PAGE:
Before we moved to France, we considered shipping our beloved Subaru all-wheel-drive car from Toronto. In the end, we decided against it, and sold the Subaru to a friend. Maybe that wasn’t the best choice, in light of the snow now blanketing the Greater Daglan Area.
As reported in “From Siberia, with love,” we had a decent bit of snow on Sunday, but nothing dramatic by Canadian standards. However, we have had some drama that started yesterday (Monday), as we headed to nearby Cénac in my front-wheel drive Volkswagen for a bit of shopping. Whereas the Subaru cleverly delivers power only to the wheels with traction, and thus cuts through snow beautifully, the VW uncleverly spins and skids.
We managed the climb out of our little valley without much incident, though I could tell that our grip on the road was tenuous. Eventually, we reached the main road that heads into Cénac over a very, very long hill. Again, we managed the climb (and the long descent) without much incident, but without feeling very comfortable either.
So after our shopping was done, my wife Jan suggested that we take the “flat” way home — crossing the Dordogne River, driving through La Roque-Gageac, crossing back over the Dordogne, and driving through Castelnaud and then St. Cybranet. So we arrived home safely, although we had one heart-pumping incident as we entered Daglan a bit quickly, braked a bit too suddenly (to avoid another car, heading straight for us), and activated the car’s ABS system.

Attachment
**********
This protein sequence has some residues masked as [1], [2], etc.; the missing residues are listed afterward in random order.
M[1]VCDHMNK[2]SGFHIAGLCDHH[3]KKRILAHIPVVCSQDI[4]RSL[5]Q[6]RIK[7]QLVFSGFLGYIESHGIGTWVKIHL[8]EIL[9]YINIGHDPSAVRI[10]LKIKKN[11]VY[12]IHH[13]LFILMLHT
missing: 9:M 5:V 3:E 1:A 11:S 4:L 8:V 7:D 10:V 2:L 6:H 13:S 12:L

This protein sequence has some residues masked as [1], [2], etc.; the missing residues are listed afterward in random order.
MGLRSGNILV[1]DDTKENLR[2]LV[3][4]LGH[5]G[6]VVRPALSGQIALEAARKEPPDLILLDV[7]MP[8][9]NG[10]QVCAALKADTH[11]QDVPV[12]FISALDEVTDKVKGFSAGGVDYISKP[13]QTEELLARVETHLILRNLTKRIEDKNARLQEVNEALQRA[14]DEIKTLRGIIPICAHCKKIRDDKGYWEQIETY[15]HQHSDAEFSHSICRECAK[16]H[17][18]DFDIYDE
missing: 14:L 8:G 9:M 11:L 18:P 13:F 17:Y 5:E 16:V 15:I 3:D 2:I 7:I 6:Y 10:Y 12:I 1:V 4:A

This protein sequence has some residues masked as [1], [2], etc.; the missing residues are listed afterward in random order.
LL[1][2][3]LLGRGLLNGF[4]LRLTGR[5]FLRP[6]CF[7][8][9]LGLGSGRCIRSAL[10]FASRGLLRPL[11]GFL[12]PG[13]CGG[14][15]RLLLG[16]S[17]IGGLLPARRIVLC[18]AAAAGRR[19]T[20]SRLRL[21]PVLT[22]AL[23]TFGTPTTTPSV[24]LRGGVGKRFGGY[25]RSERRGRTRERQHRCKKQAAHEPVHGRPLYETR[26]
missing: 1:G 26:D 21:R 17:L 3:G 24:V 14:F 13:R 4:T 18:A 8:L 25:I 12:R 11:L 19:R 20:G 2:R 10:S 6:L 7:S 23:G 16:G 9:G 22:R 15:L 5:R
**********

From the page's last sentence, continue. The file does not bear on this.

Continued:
The problem really isn’t that we have a lot of snow — we don’t. The problem is that because there are no snow plows, and no salters, the snow gets packed down by cars and then gets icier and icier. Yesterday afternoon, for instance, I drove to the déchetterie to unload some garbage and recycling, and found it was almost impossible to leave again, simply because of a very gentle incline in the road. Finally I succeeded by backing up, getting up some speed on the flat road, and then spinning my wheels crazily as the car climbed up and over.
So the long and short of it is that we are more or less stuck. This morning, we cancelled our aquafitness program (the spa is about 18 kilometres away, with quite a few gentle hills along the way). I’m hoping that the brilliant sunshine will melt more of the ice on the roads, over the next day or two. Unfortunately, it remains quite cold, so I’m not sure how much actual melting will take place.
Meanwhile, it’s not all bleak. For instance, we’ve seen some beautiful landscapes, as in this photo of the Dordogne River that Jan took yesterday as we drove out of La Roque-Gageac:
And late yesterday afternoon, at the suggestion of her friend Julie, Jan tried out a bit of tobogganing on our street, which has a bit of a gentle slope on the way down to our house. Since we don’t actually have a toboggan, she used a metal tray, and did manage a couple of decent slides. Here she is in action:
On the plus side, we now have enough firewood in the garage — courtesy of our neighbour Vincent — to last us until we receive a major delivery of logs on Friday morning. At least, that’s when the wood is supposed to arrive.